• I wish they would... (Score:5, Interesting)

    by the_fat_kid (1094399) on Friday October 28, 2011 @03:38PM (#37872706)

    ..try to search me before I get off the train.
    If I refuse? are they going to prevent me from getting off the train?
    isn't that kidnapping? I mean they can search me before I get on with the threat that if I'm not searched, I can't board, but can they really keep me from getting off at a domestic stop?
    If they touch me with out my permission isn't that assault?
    I know that my response to it will be classified as assault.
    It's bad enough that they have made air travel unbearable, do we need to let them mess up this too?
    I'm sure that it will help create jobs by discouraging americans from traveling at all.

  • The Drumhead (Score:4, Insightful)

    by tekrat (242117) on Friday October 28, 2011 @03:39PM (#37872732) Homepage Journal

    You know, there are some words I've known since I was a schoolboy: "With the first link, the chain is forged. The first speech censured, the first thought forbidden, the first freedom denied, chains us all irrevocably." Those words were uttered by Judge Aaron Satie, as wisdom and warning. The first time any man's freedom is trodden on, we're all damaged.

  • That's it. (Score:5, Interesting)

    by Saint Aardvark (159009) on Friday October 28, 2011 @03:40PM (#37872740) Homepage Journal

    I'm a Canadian sysadmin. I love -- LOVE -- the LISA conference (http://www.usenix.org/lisa11/ [usenix.org]). It's wonderful, informative, and fun; I've made great friends there, learned an incredible amount and generally enjoyed myself enormously.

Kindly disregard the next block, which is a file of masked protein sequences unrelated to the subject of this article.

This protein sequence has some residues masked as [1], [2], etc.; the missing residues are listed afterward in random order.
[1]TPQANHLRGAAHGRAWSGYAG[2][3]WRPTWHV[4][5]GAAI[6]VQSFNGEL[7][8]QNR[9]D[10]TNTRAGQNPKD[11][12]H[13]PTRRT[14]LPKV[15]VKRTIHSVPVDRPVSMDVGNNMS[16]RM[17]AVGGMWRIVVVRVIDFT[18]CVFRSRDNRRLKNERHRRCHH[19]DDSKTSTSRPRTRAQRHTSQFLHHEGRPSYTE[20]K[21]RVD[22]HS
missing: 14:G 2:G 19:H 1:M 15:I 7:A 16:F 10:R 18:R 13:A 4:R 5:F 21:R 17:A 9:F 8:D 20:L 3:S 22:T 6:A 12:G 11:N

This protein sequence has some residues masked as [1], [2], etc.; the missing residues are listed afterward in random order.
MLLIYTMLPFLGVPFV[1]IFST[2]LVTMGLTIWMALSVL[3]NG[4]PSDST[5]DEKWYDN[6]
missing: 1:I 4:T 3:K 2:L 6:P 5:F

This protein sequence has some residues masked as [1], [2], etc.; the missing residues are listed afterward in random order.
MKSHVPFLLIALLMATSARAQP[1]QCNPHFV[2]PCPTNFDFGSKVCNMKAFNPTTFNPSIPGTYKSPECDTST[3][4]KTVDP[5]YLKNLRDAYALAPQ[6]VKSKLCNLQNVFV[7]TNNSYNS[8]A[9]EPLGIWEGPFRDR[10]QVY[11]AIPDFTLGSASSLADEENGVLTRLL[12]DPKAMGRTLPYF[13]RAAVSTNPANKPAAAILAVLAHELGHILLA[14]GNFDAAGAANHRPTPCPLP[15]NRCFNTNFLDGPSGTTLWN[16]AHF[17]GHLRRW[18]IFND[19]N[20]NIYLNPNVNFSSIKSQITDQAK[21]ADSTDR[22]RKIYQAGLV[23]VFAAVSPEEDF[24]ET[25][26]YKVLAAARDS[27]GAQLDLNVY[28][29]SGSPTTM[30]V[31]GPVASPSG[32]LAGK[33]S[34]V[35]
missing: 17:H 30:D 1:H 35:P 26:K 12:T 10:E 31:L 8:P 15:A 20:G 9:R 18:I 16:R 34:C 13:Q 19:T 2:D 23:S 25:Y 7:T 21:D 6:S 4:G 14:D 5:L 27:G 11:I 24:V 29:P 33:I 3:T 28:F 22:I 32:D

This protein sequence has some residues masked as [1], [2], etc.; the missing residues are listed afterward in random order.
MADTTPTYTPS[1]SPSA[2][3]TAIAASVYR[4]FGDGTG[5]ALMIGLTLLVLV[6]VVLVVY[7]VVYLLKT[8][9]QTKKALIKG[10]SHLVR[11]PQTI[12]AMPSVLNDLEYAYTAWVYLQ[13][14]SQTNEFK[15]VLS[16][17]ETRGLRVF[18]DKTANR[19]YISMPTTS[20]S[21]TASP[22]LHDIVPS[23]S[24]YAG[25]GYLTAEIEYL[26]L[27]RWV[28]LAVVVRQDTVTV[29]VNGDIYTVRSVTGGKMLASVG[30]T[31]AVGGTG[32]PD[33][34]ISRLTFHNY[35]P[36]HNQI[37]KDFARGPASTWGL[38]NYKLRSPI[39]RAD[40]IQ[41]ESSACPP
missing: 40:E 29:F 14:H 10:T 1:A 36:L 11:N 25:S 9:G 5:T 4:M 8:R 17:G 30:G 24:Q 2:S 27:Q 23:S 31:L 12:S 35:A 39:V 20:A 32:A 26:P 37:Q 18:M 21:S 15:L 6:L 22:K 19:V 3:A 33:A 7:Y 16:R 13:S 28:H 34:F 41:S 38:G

Last year was the third time I went. The conference was in San Jose. I took a bus and a train -- which took over 24 hours -- from Vancouver to San Jose, rather than fly and go through a naked body scanner. I figured if I'm going to talk the talk, I should walk the walk.

    I'd already decided to skip this year's conference; it's in Boston, which is a long way to go by train or bus. I didn't want to be away from my family for that long. But I had been thinking about going next year, when it's going to be in San Diego.

    I'm not going now. Not if this crap keeps up. I'll watch the video on my workstation, I'll listen to the MP3s on the bus, and I'll stay here in Canada. We have problems of our own -- but random searches and "papers, please" for the crime of taking the goddamned train are not one of them.

    I'll miss y'all.

    • by dkleinsc (563838)

      That's nothing: I took the train from Cleveland to San Diego (2.5 days) for much the same reason. I had the time and the money to stand up for civil liberties, so I decided to walk the walk.

      The next step, of course, is to set up similar random checkpoints on highways to try to prevent people from getting around the searches by driving themselves. And then to set up checkpoints on smaller roads because the terrorists could use them to get around the highway checkpoints. Yes, I realize it's a slippery slope a